The schools, which will not be affiliated with their original Catholic schools or parishes in any way other than as renters of parish buildings, will no longer be able to teach religious education, although a religious sister will head one of the schools. Instead the schools will provide a "values-based" curriculum, something that is part of a public school effort to teach virtues such as tolerance and responsibility through literature and philosophy instead of religion.
Father Nuzzi, who called the D.C. decision "an experiment" and "a guess," said that some Catholic school leaders were "infuriated" by the promotion of the new charter schools as "values-based," which he said implied that this was a new concept on the education scene.
"No school is values-free. Charter schools are not values free. What they are is religion free," Father Nuzzi said, stressing that Catholic education is fundamentally different from public education "from the get-go."
"Every subject, the ethos of the school, the nature of the faculty makes Catholic education distinct ... It's somewhat incomplete to educate a child outside of that belief system," he said.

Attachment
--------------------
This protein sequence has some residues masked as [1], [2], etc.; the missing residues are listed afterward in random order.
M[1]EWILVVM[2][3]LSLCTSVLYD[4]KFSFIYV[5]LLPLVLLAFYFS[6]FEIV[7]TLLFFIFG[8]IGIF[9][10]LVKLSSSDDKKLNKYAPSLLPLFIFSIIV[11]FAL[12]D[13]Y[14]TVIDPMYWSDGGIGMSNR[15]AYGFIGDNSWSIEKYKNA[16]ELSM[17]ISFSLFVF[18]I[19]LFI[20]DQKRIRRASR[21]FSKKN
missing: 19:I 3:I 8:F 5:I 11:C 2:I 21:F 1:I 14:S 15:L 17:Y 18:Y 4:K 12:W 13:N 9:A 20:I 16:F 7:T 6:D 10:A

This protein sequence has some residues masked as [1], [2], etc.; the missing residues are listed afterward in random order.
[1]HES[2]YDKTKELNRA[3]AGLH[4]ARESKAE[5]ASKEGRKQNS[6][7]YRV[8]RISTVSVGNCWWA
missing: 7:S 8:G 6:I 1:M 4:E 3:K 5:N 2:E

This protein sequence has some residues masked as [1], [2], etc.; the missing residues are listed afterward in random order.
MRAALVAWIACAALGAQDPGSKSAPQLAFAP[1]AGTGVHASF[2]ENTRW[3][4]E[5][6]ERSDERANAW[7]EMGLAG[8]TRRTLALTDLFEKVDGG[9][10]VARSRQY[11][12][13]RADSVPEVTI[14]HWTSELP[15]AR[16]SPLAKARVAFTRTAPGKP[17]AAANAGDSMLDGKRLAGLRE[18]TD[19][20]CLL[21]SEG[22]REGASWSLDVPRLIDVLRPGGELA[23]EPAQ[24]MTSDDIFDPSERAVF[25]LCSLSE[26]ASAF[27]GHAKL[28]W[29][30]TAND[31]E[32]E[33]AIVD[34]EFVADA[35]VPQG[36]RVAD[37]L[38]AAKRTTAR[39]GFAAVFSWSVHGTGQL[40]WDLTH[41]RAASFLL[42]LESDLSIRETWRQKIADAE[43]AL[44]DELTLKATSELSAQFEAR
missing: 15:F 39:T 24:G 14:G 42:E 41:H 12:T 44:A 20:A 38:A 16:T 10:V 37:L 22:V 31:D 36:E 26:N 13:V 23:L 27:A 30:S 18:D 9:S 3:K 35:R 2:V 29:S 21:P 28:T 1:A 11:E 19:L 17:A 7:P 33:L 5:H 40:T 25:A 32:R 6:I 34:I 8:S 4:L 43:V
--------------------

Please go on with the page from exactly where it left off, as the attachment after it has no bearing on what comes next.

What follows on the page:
Father Nuzzi explained that one of the things that make Catholic schools so successful is the faith community that surrounds them, providing students with a network of families and real life examples of faith in action.
They see their teachers serving as extraordinary ministers of holy Communion, their friends' parents serving as lectors, their neighbors running the summer festival.
"Catholicism well-lived is good for education," said Father Nuzzi. "We have some long-standing traditional wisdom there. I tell my students, new principals, 'Make the school a Catholic school. That's the best thing you can do for academic achievement.'"
Mary DeTurris Poust is a contributing editor to Our Sunday Visitor.